Models versus Principles


by Mario Vega

There are several working models of cell ministry. Sometimes people try to present one model as THE best and then look down on everything else. Some pastors are moved by a feelling that by jumping into a model they will find the growth they’ve been longing for. The fact is that switching from one model to the next often negatively affects the cell work and ends up disconcerting the church members.

It is important to underline that the key is not the model but the need to persevere in cell principles. There is no magical model that will lead to guaranteed success. Only perseverance and hard work can bring the desired fruit that will glorify Christ.

It is not bad to inquire and know about the existing models. However, to switch from one model to another must be avoided. Rather, cell church principles must be understood and applied to every church’s particular culture and context. The next step is to persevere and be faithful to those principles.

Do you have any comments on this topic?


Translation into Spanish:

Modelos y principios.

Existen diversos modelos de trabajo con células. Algunas veces un modelo se ha tratado de presentar en oposición a los demás como mejor. Tal actitud, mueve a algunos pastores a saltar de un modelo a otro pensando que de esa manera obtendrán el ansiado crecimiento. Esos cambios de modelo a veces afectan profundamente el trabajo y terminan desconcertando a los miembros de la iglesia.

Es importante resaltar que la clave no es el modelo sino la perseverancia en los principios del trabajo con células. No hay un modelo mágico que por s mismo lleve el éxito garantizado. Solo la perseverancia y el trabajo pueden dar como resultado el avance de la causa de Cristo.

No es malo informarse y conocer los modelos que existen, pero hay que evitar cambiar de un modelo a otro con facilidad. Se deben comprender los principios de este trabajo y aplicarlos a las condiciones particulares de cada iglesia. Luego, la clave será la perseverancia y la fidelidad a esos principios.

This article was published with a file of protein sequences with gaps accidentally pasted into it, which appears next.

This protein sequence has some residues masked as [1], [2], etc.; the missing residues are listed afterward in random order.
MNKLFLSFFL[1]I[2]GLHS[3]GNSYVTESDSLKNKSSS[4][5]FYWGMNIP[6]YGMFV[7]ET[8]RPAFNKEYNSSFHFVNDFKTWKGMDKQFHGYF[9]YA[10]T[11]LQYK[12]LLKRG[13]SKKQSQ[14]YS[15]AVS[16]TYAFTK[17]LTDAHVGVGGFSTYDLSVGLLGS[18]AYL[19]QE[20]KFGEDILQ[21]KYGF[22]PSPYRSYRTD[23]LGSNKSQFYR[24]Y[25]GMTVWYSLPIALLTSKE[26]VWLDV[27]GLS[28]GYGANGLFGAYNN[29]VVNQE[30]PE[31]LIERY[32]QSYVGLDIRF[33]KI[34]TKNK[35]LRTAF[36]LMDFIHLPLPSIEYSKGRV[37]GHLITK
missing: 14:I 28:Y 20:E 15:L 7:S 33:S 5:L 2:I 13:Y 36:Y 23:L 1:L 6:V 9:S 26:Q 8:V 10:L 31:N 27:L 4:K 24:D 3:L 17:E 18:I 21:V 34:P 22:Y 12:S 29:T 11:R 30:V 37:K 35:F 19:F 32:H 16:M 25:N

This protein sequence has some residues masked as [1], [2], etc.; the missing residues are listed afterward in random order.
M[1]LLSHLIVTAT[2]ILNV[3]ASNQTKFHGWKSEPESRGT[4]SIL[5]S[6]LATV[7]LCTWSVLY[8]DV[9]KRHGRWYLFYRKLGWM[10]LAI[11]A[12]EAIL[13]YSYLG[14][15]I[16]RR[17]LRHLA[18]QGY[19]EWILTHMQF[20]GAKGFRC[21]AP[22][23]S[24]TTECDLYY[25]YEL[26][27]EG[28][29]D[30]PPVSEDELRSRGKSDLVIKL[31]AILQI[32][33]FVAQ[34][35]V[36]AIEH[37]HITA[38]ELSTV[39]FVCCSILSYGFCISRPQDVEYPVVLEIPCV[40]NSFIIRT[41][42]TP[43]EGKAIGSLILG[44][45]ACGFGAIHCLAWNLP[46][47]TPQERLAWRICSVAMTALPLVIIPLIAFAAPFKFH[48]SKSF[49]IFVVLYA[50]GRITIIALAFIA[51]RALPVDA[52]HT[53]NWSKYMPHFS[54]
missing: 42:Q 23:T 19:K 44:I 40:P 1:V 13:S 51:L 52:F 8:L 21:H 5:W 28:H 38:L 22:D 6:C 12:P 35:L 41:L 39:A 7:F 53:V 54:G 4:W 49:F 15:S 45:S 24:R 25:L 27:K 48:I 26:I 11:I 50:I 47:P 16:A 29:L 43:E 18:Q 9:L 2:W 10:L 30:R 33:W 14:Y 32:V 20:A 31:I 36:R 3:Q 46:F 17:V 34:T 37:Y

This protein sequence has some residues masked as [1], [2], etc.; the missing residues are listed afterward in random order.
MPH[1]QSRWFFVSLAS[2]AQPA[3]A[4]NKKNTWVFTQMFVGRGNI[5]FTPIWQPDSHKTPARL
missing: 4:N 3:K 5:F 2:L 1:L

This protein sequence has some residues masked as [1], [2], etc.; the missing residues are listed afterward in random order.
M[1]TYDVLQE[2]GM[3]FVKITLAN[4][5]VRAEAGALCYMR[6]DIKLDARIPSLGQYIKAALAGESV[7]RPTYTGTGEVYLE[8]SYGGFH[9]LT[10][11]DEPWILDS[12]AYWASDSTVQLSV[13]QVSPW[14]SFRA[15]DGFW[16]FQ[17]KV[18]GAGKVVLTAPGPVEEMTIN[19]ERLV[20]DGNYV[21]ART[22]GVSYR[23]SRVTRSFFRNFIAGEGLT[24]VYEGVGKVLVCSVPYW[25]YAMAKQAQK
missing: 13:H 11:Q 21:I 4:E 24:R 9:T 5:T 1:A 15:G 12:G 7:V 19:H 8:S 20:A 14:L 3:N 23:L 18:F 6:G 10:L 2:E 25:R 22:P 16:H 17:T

¿Tiene algún comentario sobre este tema?

11 thoughts on “Models versus Principles

  • Very wise counsel, Mario. And I really appreciate hearing this from you since you have such a highly successful model! It would be so easy for you to procalim, WE HAVE THE ONLY TRUE MODEL! Thanks for your humility, brother.

  • Si es sierto muchos al escuchar de las iglesias grandes creen que cresieron por arte de majia, pero no saven el trabajo que esto a tenido.
    otros toman el modelo pero le asen muchas adaptaciones que alfin no se save que es, estoy de acuerdo con usted hermano Mario.

  • Before I severely damaged my right leg, I was a successful marathon competitor. Other runners use to seek my advice on training schedules and tips to improve their running. I use to say to them that it did not matter what kind of training they did, just make sure you were consistent with the elements of the training.

    When I read this blog, it reminded me of this principle and I concur that what ever model you choose, just be consistent in applying those practices for that model. All models should have the same goal as stated in the blog “to give glory to Jesus Christ.”

    What ever model you choose, if the goal is to give Jesus Glory and you are consistent with the cell practices, you shall succeed.

  • I’ve two comments germane to this topic…

    1) Mario, I’ve often pointed to your 5×5 structured church when told that the G-12 structure is “anointed” and all other models for cell-based church life are inferior or man-made. It’s all about the ministry of the members in groups, not how they are coached, isn’t it?